Archive for March 2nd, 2009


Requirement 6.6 – Part 2

In regarding the options you have in protecting your applications, let’s talk about option 2 of 6.6 first, the Web application firewall (WAF).  For those that have the budget, this is where they typically go to achieve compliance.
The first thing that people get wrong is that they assume that their existing firewall will also serve as an application firewall.  Wrong!  What most organizations have is a network firewall that works at ISO layers 1 through 4 (remember the ISO 7 layer model?).  Application firewalls work at ISO layers 4 through 7.  And while some network firewall vendors do have application firewall add-ons, experience with these add-ons indicates that you really need a dedicated application firewall to ensure performance.  That’s because like their network firewall cousins, application firewalls perform stateful inspection and that requires significant computational horsepower to conduct.  Even then, an application firewall can create issues for Web sites such as those that have extremely high transaction volumes or deliver streaming content, so an application firewall is not the answer for everyone.
Where I see application firewalls fall down the most is that they are not appropriately monitored.  And they are not monitored because they are not properly configured and maintained and therefore generate too many false positives.  Another big difference is that application firewalls need a significant amount of periodic ‘tweaking’, particularly after updates, in order to ensure false positives are kept to a minimum.  And since most organizations don’t periodically ‘tweak’ their application firewalls, the alerts generated take too much time to determine if they are real or false and people naturally ignore them all.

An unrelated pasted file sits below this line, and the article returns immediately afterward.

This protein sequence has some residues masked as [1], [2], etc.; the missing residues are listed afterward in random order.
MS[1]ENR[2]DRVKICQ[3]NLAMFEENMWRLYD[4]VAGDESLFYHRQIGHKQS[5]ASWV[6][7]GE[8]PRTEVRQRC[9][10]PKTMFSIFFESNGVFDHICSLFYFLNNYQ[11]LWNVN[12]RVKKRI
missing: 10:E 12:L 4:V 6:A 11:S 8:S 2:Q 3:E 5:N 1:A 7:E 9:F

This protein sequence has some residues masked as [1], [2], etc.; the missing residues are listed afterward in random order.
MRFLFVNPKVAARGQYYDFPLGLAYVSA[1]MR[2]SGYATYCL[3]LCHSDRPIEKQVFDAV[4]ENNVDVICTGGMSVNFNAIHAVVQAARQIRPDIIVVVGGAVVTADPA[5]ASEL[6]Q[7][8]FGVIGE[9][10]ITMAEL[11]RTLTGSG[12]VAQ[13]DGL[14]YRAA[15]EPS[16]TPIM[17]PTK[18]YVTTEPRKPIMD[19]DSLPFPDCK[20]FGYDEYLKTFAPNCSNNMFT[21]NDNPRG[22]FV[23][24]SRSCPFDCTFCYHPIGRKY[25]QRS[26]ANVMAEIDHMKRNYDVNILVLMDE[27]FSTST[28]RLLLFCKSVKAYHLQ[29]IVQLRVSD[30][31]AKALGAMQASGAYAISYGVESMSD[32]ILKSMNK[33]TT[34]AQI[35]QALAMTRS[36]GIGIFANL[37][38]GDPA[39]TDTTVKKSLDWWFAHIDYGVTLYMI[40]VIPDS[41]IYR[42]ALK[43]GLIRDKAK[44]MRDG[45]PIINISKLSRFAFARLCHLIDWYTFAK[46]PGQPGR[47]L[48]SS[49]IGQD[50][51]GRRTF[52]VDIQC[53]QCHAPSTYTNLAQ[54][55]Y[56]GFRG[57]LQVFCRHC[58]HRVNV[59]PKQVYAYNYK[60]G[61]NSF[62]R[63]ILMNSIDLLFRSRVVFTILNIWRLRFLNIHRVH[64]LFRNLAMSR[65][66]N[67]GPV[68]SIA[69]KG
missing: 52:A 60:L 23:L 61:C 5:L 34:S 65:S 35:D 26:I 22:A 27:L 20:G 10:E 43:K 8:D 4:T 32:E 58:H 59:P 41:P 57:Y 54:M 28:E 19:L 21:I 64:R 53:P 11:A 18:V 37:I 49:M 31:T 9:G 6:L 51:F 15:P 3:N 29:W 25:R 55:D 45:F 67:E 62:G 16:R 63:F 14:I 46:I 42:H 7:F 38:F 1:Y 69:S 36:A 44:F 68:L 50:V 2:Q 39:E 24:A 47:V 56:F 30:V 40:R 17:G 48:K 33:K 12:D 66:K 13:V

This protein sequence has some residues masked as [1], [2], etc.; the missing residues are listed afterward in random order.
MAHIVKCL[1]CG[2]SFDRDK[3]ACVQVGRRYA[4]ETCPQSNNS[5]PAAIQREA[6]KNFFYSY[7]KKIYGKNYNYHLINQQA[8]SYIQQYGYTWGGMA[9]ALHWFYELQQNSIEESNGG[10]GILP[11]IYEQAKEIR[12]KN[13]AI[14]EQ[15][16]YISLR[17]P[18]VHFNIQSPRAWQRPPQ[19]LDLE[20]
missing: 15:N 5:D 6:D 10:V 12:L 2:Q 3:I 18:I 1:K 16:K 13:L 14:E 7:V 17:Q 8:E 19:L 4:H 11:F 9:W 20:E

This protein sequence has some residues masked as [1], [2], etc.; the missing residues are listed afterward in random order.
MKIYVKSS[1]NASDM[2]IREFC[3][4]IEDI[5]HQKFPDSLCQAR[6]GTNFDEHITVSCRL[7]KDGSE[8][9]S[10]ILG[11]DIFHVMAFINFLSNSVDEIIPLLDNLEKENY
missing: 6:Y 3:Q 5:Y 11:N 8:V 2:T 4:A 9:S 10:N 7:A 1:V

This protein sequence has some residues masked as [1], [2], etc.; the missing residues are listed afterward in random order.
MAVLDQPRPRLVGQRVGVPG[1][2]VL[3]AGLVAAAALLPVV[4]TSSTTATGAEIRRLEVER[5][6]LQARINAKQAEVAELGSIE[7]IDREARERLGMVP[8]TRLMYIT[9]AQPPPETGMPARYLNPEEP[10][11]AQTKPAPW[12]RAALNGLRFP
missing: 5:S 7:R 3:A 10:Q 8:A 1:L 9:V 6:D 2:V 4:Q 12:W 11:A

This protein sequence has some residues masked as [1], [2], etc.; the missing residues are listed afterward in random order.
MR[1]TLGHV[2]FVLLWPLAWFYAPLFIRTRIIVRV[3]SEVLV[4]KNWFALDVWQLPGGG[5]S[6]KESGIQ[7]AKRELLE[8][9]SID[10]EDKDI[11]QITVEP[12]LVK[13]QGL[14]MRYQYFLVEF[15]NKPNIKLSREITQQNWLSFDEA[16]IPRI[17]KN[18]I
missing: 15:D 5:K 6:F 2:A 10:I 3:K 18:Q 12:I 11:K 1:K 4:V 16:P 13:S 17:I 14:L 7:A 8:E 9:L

Unlike network firewalls, application firewalls require knowledge of how browser-based applications work at ISO levels 4 through 7.  Such a knowledge base is not something a typical network administrator has a clue and, to be fair, many application developers also do not understand how their applications work at these ISO levels.  Therefore, organizations need to find people with such knowledge to assist in configuring and maintaining their application firewalls.  This is likely best handled by a qualified consultant on a retainer basis.
And just because you chose the application firewall route, that does not get you off the hook regarding code reviews or the use of an application vulnerability testing tool.  I would highly recommend that you also conduct these processes as well.  An application firewall is not justification to toss out just any solution you want.  Even an application firewall has limits and cannot protect poorly constructed applications.
In my final posting, I’ll discuss the use of code reviews and application vulnerability testing tools as methods of compliance.


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March 2009